“I don’t want to teach anymore” - burnout syndrome among the English teachers

Poland, ID LLCE2016-365;             One of the major concerns of occupational psychology is the effectiveness of human activity in the place of one's employment. Therefore, scientists are not only concerned about the shape of employees' effectiveness but also about their feelings and job satisfaction. Teaching is regarded as one of the most demanding and involving professions. Teaching does not only mean transferring knowledge. It means dedication, engagement as well as educational and emotional support. Burnout syndrome defined as “a chronic and negative psychological state caused by professional work” (Schaufeli & Enzmann, 1998: 36) can be often noticed among teachers. The aim of this presentation is to provide an outline of the research on the burnout syndrome starting with a brief description of the burnout syndrome, the main causes and its consequences among teachers. The study, which is to be presented, was conducted among English teachers from different types of schools – Primary School, Junior High School and Secondary School. The main aim of the study was to find out what kind of teachers are likely to be affected by the burnout syndrome and what the consequences are. More than 100 English teachers participated in the study and they were asked to fill in an adjusted version of Maslach Burnout Inventory (MBI) (Maslach and Jackson, 1986). The most interesting data is to be presented and analysed in the presentation.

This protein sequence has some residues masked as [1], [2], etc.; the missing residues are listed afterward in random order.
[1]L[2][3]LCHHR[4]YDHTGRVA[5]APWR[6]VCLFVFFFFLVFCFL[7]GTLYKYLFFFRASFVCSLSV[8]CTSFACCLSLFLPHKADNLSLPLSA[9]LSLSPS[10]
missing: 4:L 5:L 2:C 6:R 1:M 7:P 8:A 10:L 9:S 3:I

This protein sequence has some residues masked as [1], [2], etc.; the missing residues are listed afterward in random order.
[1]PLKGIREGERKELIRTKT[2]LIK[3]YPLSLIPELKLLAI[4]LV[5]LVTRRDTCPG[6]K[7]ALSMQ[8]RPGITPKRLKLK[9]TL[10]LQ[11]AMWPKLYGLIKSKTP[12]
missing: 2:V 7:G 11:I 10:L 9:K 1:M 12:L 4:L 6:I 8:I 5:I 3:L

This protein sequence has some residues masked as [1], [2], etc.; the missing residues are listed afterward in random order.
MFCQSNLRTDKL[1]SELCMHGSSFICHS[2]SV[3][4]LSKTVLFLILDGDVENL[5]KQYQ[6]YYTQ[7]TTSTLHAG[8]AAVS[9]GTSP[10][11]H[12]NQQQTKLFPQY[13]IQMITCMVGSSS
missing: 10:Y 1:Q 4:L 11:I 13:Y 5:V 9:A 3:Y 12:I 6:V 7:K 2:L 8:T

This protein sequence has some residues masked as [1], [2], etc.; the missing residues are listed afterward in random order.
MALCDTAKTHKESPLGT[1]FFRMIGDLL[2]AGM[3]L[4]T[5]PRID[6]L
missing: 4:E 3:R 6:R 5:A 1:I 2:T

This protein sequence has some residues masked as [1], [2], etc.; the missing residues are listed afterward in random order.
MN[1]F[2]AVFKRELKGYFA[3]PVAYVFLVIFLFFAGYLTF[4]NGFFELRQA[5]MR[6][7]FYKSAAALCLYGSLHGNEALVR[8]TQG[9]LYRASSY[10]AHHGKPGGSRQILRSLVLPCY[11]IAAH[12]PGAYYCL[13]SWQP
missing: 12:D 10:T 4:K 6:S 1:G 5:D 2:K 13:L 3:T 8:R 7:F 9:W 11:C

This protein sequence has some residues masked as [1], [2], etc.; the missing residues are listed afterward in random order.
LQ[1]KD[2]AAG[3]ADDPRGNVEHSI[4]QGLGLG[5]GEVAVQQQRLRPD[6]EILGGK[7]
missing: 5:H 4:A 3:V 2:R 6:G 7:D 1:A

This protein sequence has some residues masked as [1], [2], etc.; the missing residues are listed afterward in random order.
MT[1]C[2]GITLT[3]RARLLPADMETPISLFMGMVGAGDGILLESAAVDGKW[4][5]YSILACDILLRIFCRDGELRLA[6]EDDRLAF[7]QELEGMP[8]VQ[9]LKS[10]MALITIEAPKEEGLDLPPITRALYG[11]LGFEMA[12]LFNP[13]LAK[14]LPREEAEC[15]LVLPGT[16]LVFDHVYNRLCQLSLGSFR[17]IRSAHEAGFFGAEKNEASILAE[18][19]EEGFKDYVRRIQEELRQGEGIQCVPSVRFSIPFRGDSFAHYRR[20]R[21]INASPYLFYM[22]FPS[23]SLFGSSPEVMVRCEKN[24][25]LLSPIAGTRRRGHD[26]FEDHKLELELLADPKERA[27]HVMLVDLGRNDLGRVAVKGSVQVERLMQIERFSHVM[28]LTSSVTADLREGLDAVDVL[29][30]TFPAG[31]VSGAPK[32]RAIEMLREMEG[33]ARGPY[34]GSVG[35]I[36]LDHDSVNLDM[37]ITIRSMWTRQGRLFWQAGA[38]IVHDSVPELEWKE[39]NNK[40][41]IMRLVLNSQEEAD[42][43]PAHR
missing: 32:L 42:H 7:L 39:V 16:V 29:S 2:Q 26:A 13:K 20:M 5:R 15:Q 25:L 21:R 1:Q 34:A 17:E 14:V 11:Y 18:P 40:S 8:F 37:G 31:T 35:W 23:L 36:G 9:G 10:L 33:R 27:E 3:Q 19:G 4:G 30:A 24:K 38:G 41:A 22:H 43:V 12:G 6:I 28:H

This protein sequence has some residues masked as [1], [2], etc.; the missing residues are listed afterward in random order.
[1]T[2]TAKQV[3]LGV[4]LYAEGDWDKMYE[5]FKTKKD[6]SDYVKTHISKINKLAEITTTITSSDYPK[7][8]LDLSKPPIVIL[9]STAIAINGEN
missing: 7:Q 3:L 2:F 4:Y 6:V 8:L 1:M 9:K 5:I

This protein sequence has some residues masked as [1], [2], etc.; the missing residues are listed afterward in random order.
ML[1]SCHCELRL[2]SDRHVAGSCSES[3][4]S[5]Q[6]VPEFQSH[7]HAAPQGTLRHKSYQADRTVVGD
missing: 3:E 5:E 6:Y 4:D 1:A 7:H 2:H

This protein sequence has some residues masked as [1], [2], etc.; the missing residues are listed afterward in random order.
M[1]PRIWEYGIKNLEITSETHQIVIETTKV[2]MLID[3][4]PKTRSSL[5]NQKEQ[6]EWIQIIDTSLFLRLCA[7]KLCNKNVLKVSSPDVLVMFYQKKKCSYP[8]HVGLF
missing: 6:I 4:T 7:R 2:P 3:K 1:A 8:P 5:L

References:

Maslach, C  & Jackson, S.E. (1986). Maslach Burnout Inventory manual (2nd ed.). CA: Consulting Psychologists Press, Palo Alto, CA

Schaufeli, W. B. & Enzmann, D. (1998). The burnout companion to study and practice: A critical analysis. London: Taylor & Francis.